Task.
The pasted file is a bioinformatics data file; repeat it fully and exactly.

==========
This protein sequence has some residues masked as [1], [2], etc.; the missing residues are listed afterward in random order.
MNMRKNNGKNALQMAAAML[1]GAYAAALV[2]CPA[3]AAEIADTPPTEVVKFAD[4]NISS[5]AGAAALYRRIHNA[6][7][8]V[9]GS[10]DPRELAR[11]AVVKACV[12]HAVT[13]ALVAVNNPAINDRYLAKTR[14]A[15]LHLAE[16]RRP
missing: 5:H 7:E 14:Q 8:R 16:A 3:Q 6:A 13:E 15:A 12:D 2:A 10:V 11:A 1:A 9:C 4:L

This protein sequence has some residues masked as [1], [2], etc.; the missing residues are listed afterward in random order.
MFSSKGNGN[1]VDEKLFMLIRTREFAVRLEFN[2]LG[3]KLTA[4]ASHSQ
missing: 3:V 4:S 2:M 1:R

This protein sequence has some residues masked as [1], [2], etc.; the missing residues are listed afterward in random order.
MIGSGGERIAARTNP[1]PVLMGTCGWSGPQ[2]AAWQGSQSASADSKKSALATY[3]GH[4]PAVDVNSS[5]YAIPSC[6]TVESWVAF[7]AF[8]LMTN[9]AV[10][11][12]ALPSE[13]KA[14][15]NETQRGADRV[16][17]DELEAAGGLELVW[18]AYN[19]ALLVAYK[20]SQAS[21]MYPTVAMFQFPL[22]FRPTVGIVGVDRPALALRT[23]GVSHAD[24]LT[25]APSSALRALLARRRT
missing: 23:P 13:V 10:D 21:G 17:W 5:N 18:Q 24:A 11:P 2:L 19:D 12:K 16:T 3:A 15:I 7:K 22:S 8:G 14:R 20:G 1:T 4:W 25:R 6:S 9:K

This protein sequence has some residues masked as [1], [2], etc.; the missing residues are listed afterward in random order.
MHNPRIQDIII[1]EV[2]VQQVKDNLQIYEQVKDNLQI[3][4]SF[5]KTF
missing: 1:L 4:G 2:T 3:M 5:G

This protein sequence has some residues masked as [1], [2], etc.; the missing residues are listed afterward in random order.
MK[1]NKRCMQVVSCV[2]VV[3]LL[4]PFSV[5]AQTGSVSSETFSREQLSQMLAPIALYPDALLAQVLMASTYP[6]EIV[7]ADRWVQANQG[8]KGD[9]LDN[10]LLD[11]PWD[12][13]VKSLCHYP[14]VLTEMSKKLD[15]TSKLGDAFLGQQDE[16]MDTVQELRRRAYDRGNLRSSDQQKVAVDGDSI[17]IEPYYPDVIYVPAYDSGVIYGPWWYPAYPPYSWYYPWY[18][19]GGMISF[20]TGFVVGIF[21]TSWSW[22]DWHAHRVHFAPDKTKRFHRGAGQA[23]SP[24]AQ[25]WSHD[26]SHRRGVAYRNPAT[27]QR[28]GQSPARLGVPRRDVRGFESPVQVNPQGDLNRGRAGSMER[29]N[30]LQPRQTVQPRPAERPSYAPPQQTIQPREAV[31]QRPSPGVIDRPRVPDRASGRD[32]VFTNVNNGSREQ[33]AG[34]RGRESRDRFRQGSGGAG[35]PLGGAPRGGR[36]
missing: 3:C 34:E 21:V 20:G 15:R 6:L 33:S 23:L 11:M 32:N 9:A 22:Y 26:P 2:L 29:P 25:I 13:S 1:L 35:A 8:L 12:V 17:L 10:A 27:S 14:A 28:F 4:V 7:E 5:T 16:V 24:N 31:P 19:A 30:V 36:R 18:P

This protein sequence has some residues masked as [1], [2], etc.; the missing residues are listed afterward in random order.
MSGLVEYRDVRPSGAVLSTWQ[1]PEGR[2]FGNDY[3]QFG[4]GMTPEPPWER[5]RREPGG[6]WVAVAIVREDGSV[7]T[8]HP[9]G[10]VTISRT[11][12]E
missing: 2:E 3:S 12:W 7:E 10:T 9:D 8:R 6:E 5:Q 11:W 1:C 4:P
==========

This protein sequence has some residues masked as [1], [2], etc.; the missing residues are listed afterward in random order.
MNMRKNNGKNALQMAAAML[1]GAYAAALV[2]CPA[3]AAEIADTPPTEVVKFAD[4]NISS[5]AGAAALYRRIHNA[6][7][8]V[9]GS[10]DPRELAR[11]AVVKACV[12]HAVT[13]ALVAVNNPAINDRYLAKTR[14]A[15]LHLAE[16]RRP
missing: 5:H 7:E 14:Q 8:R 16:A 3:Q 6:A 13:E 15:A 12:D 2:A 10:V 11:A 1:A 9:C 4:L

This protein sequence has some residues masked as [1], [2], etc.; the missing residues are listed afterward in random order.
MFSSKGNGN[1]VDEKLFMLIRTREFAVRLEFN[2]LG[3]KLTA[4]ASHSQ
missing: 3:V 4:S 2:M 1:R

This protein sequence has some residues masked as [1], [2], etc.; the missing residues are listed afterward in random order.
MIGSGGERIAARTNP[1]PVLMGTCGWSGPQ[2]AAWQGSQSASADSKKSALATY[3]GH[4]PAVDVNSS[5]YAIPSC[6]TVESWVAF[7]AF[8]LMTN[9]AV[10][11][12]ALPSE[13]KA[14][15]NETQRGADRV[16][17]DELEAAGGLELVW[18]AYN[19]ALLVAYK[20]SQAS[21]MYPTVAMFQFPL[22]FRPTVGIVGVDRPALALRT[23]GVSHAD[24]LT[25]APSSALRALLARRRT
missing: 23:P 13:V 10:D 21:G 17:W 5:N 18:Q 24:A 11:P 2:L 19:D 12:K 16:T 3:A 15:I 7:K 22:S 8:G 14:R 20:G 1:T 4:W 25:R 6:S 9:K

This protein sequence has some residues masked as [1], [2], etc.; the missing residues are listed afterward in random order.
MHNPRIQDIII[1]EV[2]VQQVKDNLQIYEQVKDNLQI[3][4]SF[5]KTF
missing: 1:L 4:G 2:T 3:M 5:G

This protein sequence has some residues masked as [1], [2], etc.; the missing residues are listed afterward in random order.
MK[1]NKRCMQVVSCV[2]VV[3]LL[4]PFSV[5]AQTGSVSSETFSREQLSQMLAPIALYPDALLAQVLMASTYP[6]EIV[7]ADRWVQANQG[8]KGD[9]LDN[10]LLD[11]PWD[12][13]VKSLCHYP[14]VLTEMSKKLD[15]TSKLGDAFLGQQDE[16]MDTVQELRRRAYDRGNLRSSDQQKVAVDGDSI[17]IEPYYPDVIYVPAYDSGVIYGPWWYPAYPPYSWYYPWY[18][19]GGMISF[20]TGFVVGIF[21]TSWSW[22]DWHAHRVHFAPDKTKRFHRGAGQA[23]SP[24]AQ[25]WSHD[26]SHRRGVAYRNPAT[27]QR[28]GQSPARLGVPRRDVRGFESPVQVNPQGDLNRGRAGSMER[29]N[30]LQPRQTVQPRPAERPSYAPPQQTIQPREAV[31]QRPSPGVIDRPRVPDRASGRD[32]VFTNVNNGSREQ[33]AG[34]RGRESRDRFRQGSGGAG[35]PLGGAPRGGR[36]
missing: 3:C 34:E 21:V 20:G 15:R 6:L 33:S 23:L 11:M 32:N 9:A 22:Y 26:P 2:L 29:P 25:I 13:S 1:L 35:A 8:L 12:V 17:L 10:A 27:S 14:A 28:F 4:V 7:E 5:T 16:V 24:N 31:P 19:A 30:V 36:R 18:P

This protein sequence has some residues masked as [1], [2], etc.; the missing residues are listed afterward in random order.
MSGLVEYRDVRPSGAVLSTWQ[1]PEGR[2]FGNDY[3]QFG[4]GMTPEPPWER[5]RREPGG[6]WVAVAIVREDGSV[7]T[8]HP[9]G[10]VTISRT[11][12]E
missing: 2:E 3:S 12:W 7:E 10:T 9:D 8:R 6:E 5:Q 11:W 1:C 4:P